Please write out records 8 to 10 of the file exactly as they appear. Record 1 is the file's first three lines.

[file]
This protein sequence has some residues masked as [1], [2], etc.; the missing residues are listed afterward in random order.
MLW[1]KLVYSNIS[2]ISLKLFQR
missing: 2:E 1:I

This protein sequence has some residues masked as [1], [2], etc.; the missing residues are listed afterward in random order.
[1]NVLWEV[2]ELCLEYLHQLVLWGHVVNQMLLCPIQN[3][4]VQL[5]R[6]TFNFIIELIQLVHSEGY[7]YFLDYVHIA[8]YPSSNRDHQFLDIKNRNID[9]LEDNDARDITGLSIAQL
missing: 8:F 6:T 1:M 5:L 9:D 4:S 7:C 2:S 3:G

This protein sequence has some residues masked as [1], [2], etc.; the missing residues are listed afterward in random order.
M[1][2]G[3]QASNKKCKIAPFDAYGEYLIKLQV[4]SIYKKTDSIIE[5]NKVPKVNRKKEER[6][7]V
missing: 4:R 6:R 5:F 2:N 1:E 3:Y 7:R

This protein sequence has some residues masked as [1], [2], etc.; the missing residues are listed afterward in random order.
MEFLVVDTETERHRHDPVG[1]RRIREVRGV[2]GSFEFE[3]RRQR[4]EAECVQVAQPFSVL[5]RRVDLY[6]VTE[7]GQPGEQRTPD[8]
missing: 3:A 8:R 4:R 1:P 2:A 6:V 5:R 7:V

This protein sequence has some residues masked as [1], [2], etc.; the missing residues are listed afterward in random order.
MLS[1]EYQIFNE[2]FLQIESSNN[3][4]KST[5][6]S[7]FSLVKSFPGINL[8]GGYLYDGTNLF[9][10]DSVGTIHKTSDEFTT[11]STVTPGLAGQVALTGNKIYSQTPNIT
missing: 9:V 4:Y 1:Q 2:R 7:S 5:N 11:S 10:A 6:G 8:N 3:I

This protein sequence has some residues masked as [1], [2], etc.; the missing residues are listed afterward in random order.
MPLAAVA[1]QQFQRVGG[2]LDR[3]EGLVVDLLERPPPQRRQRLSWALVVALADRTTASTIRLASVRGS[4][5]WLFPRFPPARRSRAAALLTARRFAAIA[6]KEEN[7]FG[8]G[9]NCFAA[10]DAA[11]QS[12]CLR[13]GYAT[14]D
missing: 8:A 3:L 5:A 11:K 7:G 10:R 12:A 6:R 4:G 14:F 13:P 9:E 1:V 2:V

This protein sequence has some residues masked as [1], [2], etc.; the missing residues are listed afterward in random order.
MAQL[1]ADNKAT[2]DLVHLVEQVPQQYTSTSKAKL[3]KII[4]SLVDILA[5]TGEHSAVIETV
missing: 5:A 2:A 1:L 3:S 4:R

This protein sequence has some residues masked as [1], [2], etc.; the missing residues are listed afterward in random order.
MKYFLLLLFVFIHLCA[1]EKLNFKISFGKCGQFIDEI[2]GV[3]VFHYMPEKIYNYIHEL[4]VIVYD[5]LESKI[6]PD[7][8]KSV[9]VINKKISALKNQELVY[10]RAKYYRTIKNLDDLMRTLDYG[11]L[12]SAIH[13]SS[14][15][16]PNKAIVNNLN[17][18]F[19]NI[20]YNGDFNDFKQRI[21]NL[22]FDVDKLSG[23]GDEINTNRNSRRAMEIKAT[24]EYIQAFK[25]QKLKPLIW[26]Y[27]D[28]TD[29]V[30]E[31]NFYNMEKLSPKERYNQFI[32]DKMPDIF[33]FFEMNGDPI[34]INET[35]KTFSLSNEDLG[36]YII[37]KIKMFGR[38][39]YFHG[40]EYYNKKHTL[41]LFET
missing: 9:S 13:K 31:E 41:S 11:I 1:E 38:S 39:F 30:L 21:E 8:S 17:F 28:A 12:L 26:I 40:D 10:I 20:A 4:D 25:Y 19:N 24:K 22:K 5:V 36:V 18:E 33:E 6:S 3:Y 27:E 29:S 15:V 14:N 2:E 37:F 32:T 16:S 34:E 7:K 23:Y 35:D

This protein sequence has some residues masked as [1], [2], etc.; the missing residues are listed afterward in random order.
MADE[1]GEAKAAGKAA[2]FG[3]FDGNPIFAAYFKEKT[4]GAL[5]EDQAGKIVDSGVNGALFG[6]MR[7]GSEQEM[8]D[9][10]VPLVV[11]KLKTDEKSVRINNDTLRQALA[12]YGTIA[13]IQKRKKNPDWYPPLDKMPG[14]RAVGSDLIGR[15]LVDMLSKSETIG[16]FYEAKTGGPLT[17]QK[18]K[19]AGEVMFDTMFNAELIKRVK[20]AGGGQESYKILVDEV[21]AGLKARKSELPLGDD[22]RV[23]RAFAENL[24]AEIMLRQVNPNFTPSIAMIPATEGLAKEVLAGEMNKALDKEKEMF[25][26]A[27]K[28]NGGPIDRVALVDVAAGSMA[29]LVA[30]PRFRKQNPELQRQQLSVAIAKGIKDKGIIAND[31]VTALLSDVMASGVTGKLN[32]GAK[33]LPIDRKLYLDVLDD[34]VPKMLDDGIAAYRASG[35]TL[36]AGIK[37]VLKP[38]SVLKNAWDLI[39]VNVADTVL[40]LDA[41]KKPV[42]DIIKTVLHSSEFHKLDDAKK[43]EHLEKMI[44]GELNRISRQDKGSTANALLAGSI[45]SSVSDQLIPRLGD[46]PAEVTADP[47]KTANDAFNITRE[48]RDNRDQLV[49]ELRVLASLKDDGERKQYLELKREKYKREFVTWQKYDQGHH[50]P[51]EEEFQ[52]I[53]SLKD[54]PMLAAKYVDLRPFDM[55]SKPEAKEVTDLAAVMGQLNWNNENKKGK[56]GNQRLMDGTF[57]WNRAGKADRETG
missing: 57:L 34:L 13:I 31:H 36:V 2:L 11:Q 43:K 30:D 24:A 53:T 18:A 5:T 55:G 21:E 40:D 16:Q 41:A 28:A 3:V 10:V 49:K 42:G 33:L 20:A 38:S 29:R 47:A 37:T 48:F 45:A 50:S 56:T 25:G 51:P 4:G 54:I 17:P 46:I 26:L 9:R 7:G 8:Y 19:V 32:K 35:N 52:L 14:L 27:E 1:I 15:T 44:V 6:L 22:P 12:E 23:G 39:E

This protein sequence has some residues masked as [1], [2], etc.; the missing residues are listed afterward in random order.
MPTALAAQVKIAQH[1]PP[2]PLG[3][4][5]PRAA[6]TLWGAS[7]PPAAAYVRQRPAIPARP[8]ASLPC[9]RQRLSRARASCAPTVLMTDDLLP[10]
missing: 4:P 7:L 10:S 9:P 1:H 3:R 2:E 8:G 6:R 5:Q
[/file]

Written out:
This protein sequence has some residues masked as [1], [2], etc.; the missing residues are listed afterward in random order.
MKYFLLLLFVFIHLCA[1]EKLNFKISFGKCGQFIDEI[2]GV[3]VFHYMPEKIYNYIHEL[4]VIVYD[5]LESKI[6]PD[7][8]KSV[9]VINKKISALKNQELVY[10]RAKYYRTIKNLDDLMRTLDYG[11]L[12]SAIH[13]SS[14][15][16]PNKAIVNNLN[17][18]F[19]NI[20]YNGDFNDFKQRI[21]NL[22]FDVDKLSG[23]GDEINTNRNSRRAMEIKAT[24]EYIQAFK[25]QKLKPLIW[26]Y[27]D[28]TD[29]V[30]E[31]NFYNMEKLSPKERYNQFI[32]DKMPDIF[33]FFEMNGDPI[34]INET[35]KTFSLSNEDLG[36]YII[37]KIKMFGR[38][39]YFHG[40]EYYNKKHTL[41]LFET
missing: 9:S 13:K 31:E 41:S 11:I 1:E 38:S 39:F 30:L 21:E 8:S 17:F 28:A 12:L 26:I 40:D 10:I 20:A 4:D 25:Y 19:N 24:K 22:K 5:V 36:V 18:E 33:E 6:S 3:Y 27:E 29:S 15:V 14:N 2:E 37:F 32:T 16:S 34:E 7:K 23:Y 35:D

This protein sequence has some residues masked as [1], [2], etc.; the missing residues are listed afterward in random order.
MADE[1]GEAKAAGKAA[2]FG[3]FDGNPIFAAYFKEKT[4]GAL[5]EDQAGKIVDSGVNGALFG[6]MR[7]GSEQEM[8]D[9][10]VPLVV[11]KLKTDEKSVRINNDTLRQALA[12]YGTIA[13]IQKRKKNPDWYPPLDKMPG[14]RAVGSDLIGR[15]LVDMLSKSETIG[16]FYEAKTGGPLT[17]QK[18]K[19]AGEVMFDTMFNAELIKRVK[20]AGGGQESYKILVDEV[21]AGLKARKSELPLGDD[22]RV[23]RAFAENL[24]AEIMLRQVNPNFTPSIAMIPATEGLAKEVLAGEMNKALDKEKEMF[25][26]A[27]K[28]NGGPIDRVALVDVAAGSMA[29]LVA[30]PRFRKQNPELQRQQLSVAIAKGIKDKGIIAND[31]VTALLSDVMASGVTGKLN[32]GAK[33]LPIDRKLYLDVLDD[34]VPKMLDDGIAAYRASG[35]TL[36]AGIK[37]VLKP[38]SVLKNAWDLI[39]VNVADTVL[40]LDA[41]KKPV[42]DIIKTVLHSSEFHKLDDAKK[43]EHLEKMI[44]GELNRISRQDKGSTANALLAGSI[45]SSVSDQLIPRLGD[46]PAEVTADP[47]KTANDAFNITRE[48]RDNRDQLV[49]ELRVLASLKDDGERKQYLELKREKYKREFVTWQKYDQGHH[50]P[51]EEEFQ[52]I[53]SLKD[54]PMLAAKYVDLRPFDM[55]SKPEAKEVTDLAAVMGQLNWNNENKKGK[56]GNQRLMDGTF[57]WNRAGKADRETG
missing: 57:L 34:L 13:I 31:H 36:V 2:L 11:Q 43:K 30:D 24:A 53:T 18:A 5:T 55:G 21:E 40:D 16:Q 41:A 28:A 3:V 10:V 49:K 42:G 33:L 20:A 38:S 29:R 47:A 37:T 48:F 45:A 50:S 56:T 25:G 51:P 4:G 54:I 17:P 46:I 26:L 9:R 7:G 8:Y 19:V 32:K 35:N 52:L 14:L 27:E 1:I 15:T 44:V 6:L 22:P 12:E 23:G 39:E

This protein sequence has some residues masked as [1], [2], etc.; the missing residues are listed afterward in random order.
MPTALAAQVKIAQH[1]PP[2]PLG[3][4][5]PRAA[6]TLWGAS[7]PPAAAYVRQRPAIPARP[8]ASLPC[9]RQRLSRARASCAPTVLMTDDLLP[10]
missing: 4:P 7:L 10:S 9:P 1:H 3:R 2:E 8:G 6:R 5:Q